Sixty thousand eligible teenagers and young adults from across South Australia who are enrolled in Years 10, 11 and 12 in 2017 will be offered free of charge vaccinations against Meningococcal B as part of a state wide study into the impact of immunising large community groups against the disease.
The study – B Part of It – is being led by the University of Adelaide in partnership with SA Health and has been approved by the Women’s and Children’s Health Network Human Research Ethics Committee. Vaccinations will be available to students in participating schools across South Australia during 2017 and 2018.
“South Australia has had the highest rate of meningococcal disease in Australia since 2012, with more cases in adolescents than infants,” said Associate Professor Helen Marshall, Director of the Vaccinology and Immunology Research Trials Unit at the Women’s and Children’s Hospital and the University of Adelaide’s Robinson Research Institute. “It is vital we learn more about the disease and the benefits of vaccinating against Meningococcal B.
“At this point in time, a vaccine is not available for free through the National Immunisation Program, because more information is required to demonstrate whether – in addition to the individual protection it offers – immunisation prevents transmission to others. This study will examine if the Meningococcal B vaccine reduces the spread of meningococcal bacteria in teenagers through what is known as herd immunity.”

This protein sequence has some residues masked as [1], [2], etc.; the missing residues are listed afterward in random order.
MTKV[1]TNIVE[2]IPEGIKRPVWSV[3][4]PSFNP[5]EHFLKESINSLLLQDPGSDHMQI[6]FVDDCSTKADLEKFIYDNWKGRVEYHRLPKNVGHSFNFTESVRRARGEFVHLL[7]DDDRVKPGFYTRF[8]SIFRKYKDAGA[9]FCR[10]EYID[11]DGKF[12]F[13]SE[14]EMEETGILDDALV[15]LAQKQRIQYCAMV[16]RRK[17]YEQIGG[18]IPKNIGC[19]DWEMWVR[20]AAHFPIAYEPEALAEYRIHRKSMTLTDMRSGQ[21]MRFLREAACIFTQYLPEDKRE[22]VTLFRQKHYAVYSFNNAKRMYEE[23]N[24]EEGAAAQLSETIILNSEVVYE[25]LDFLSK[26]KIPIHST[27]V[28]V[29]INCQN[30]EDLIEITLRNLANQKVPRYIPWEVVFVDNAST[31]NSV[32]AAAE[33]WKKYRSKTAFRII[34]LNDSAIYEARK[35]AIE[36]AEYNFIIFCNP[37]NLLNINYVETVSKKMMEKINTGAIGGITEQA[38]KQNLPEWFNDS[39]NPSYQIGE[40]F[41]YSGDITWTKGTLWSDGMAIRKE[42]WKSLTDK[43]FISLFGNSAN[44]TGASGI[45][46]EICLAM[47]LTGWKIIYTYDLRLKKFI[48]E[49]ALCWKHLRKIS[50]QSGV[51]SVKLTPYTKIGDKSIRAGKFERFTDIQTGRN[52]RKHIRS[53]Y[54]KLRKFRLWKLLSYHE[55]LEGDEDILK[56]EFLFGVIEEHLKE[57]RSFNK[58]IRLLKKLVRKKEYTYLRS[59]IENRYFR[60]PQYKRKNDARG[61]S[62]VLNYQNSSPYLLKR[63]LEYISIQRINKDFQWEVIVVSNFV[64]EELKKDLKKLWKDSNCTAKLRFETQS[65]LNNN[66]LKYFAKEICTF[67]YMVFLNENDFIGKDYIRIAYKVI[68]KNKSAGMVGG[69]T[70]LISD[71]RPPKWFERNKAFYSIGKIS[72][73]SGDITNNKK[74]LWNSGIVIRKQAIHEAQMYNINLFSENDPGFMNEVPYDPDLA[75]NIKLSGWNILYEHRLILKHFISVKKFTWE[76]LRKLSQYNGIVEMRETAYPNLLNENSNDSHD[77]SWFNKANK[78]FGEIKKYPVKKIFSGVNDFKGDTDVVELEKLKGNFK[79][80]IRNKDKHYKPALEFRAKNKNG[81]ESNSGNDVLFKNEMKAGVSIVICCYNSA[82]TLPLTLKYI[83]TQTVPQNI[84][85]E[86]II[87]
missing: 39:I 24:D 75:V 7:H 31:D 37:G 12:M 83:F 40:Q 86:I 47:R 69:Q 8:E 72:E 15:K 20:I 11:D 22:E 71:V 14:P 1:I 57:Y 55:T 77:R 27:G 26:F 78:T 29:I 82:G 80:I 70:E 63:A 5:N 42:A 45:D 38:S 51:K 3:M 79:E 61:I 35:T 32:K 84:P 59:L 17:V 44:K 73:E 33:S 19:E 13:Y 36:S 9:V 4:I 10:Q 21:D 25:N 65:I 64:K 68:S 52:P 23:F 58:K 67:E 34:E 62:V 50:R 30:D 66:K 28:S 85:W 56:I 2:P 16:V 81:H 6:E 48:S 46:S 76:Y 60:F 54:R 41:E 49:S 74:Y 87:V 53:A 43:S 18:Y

Associate Professor Marshall, who is leading the study, said the University of Adelaide was working closely with local government, councils, the Department of Education and Child Development, Catholic Education South Australia and the Association of Independent Schools of South Australia to support all schools in the state to become involved.
She urged all schools to sign up to the study in advance of the 2017 school year, and to seek parental consent for students in Years 10, 11 and 12 to participate.
“We hope all Year 10, 11 and 12 students will B Part of It and take up the opportunity to be protected against Meningococcal B,” said Professor Marshall. “Each year in Australia, 5-10 per cent of people with meningococcal disease die, despite rapid treatment, and in this state, 88 per cent of cases of the disease result from the B strain – it is critical we undertake this study to determine whether the Meningococcal B vaccine can reduce spread of the meningococcus bacteria amongst adolescents.”
Participants in the study – which is being funded by GlaxoSmithKline (GSK) – will be vaccinated with two doses of the licensed Meningococcal B vaccine, given approximately eight weeks apart. In addition, two throat swabs will be collected during 2017 and 2018.
The Minister for Health, Jack Snelling MP, said the Government of South Australia had thrown its full support behind the study and joined Associate Professor Marshall in calling on schools across South Australia to sign up and provide their students with the opportunity to B Part of It.
“In South Australia, we’ve seen the devastating consequences of meningococcal disease – and particularly the B strain – too many times this year, so studies like these are critical in trying to tackle this disease,” said Minister Snelling.
“Ultimately, the State Government would like to see as many Year 10, 11 and 12 students as possible provided with access to this vaccine. I urge all principals from all South Australian schools, both public and private, to take part.”